Gender has frequently been identified as the most controversial issue confronting class analysis. In this paper we make use of data from the Republic of Ireland to assess the extent to which the incorporation of women in class mobility analysis alters our understanding of the central processes of social mobility. We find that for married women their husband's class is a more powerful predictor of household poverty and life-style than their own 'class' as indicated by current or previous occupation. With regard to employment mobility we find that the sole source of gender variation in mobility chances relates to differences in the objective opportunity structures faced by men and women. Applying a measured variable model to 'men only' and 'complete' mobility tables reveals only modest differences in the patterns of social fluidity. The inclusion of women in class mobility tables requires little in the way of substantial modification of our understanding of the pattern of class relationships underlying the observed pattern of mobility.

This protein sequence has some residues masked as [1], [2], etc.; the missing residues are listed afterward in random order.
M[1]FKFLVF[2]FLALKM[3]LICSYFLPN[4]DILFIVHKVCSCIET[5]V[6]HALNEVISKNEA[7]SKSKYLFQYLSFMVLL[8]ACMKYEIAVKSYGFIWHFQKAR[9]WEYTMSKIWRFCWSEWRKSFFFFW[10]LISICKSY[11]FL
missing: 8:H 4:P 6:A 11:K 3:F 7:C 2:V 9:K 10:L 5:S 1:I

|Number of pages||22|
|Publication status||Published - Feb 1995|